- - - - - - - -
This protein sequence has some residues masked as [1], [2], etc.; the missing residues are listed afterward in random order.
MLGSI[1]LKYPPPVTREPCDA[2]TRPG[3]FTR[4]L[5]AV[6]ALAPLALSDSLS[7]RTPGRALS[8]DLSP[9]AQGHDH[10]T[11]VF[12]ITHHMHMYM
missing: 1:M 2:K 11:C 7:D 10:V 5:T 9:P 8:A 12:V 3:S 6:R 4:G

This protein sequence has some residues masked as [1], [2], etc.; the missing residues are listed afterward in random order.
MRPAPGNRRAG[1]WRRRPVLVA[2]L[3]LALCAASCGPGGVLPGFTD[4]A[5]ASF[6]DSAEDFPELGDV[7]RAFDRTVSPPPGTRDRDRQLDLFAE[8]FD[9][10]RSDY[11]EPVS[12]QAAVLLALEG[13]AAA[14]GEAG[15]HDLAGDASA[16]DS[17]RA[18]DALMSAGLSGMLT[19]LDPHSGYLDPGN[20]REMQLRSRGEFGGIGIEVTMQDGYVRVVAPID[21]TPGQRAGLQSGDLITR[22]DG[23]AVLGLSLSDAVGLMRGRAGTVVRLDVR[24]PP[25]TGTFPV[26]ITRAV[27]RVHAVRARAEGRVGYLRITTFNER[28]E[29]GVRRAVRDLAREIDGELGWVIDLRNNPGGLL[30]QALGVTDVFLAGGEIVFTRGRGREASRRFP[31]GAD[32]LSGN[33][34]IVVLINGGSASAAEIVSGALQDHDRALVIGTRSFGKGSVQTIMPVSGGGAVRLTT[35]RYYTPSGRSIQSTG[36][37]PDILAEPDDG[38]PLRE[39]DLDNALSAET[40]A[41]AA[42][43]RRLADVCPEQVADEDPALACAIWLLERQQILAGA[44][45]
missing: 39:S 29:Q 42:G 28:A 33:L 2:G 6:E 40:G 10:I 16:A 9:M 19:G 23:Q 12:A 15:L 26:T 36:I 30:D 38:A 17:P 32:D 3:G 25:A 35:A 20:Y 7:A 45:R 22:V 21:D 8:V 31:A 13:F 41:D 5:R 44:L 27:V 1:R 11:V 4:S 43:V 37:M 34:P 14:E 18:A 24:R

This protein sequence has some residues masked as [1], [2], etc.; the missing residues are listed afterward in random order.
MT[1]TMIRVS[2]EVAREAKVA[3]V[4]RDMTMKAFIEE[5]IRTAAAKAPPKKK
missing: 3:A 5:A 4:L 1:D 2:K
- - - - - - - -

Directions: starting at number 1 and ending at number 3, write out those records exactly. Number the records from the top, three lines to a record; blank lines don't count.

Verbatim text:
This protein sequence has some residues masked as [1], [2], etc.; the missing residues are listed afterward in random order.
MLGSI[1]LKYPPPVTREPCDA[2]TRPG[3]FTR[4]L[5]AV[6]ALAPLALSDSLS[7]RTPGRALS[8]DLSP[9]AQGHDH[10]T[11]VF[12]ITHHMHMYM
missing: 1:M 2:K 11:C 7:D 10:V 5:T 9:P 8:A 12:V 3:S 6:R 4:G

This protein sequence has some residues masked as [1], [2], etc.; the missing residues are listed afterward in random order.
MRPAPGNRRAG[1]WRRRPVLVA[2]L[3]LALCAASCGPGGVLPGFTD[4]A[5]ASF[6]DSAEDFPELGDV[7]RAFDRTVSPPPGTRDRDRQLDLFAE[8]FD[9][10]RSDY[11]EPVS[12]QAAVLLALEG[13]AAA[14]GEAG[15]HDLAGDASA[16]DS[17]RA[18]DALMSAGLSGMLT[19]LDPHSGYLDPGN[20]REMQLRSRGEFGGIGIEVTMQDGYVRVVAPID[21]TPGQRAGLQSGDLITR[22]DG[23]AVLGLSLSDAVGLMRGRAGTVVRLDVR[24]PP[25]TGTFPV[26]ITRAV[27]RVHAVRARAEGRVGYLRITTFNER[28]E[29]GVRRAVRDLAREIDGELGWVIDLRNNPGGLL[30]QALGVTDVFLAGGEIVFTRGRGREASRRFP[31]GAD[32]LSGN[33][34]IVVLINGGSASAAEIVSGALQDHDRALVIGTRSFGKGSVQTIMPVSGGGAVRLTT[35]RYYTPSGRSIQSTG[36][37]PDILAEPDDG[38]PLRE[39]DLDNALSAET[40]A[41]AA[42][43]RRLADVCPEQVADEDPALACAIWLLERQQILAGA[44][45]
missing: 39:S 29:Q 42:G 28:A 33:L 2:G 6:E 40:G 10:I 16:A 9:M 19:G 23:Q 12:A 15:L 26:T 36:I 30:D 38:A 17:P 32:D 3:G 25:A 35:A 20:Y 7:A 45:R 22:V 21:D 8:V 31:A 13:F 41:D 5:R 44:L 27:V 1:R 11:V 4:S 43:V 37:M 34:P 14:E 18:A 24:R

This protein sequence has some residues masked as [1], [2], etc.; the missing residues are listed afterward in random order.
MT[1]TMIRVS[2]EVAREAKVA[3]V[4]RDMTMKAFIEE[5]IRTAAAKAPPKKK
missing: 3:A 5:A 4:L 1:D 2:K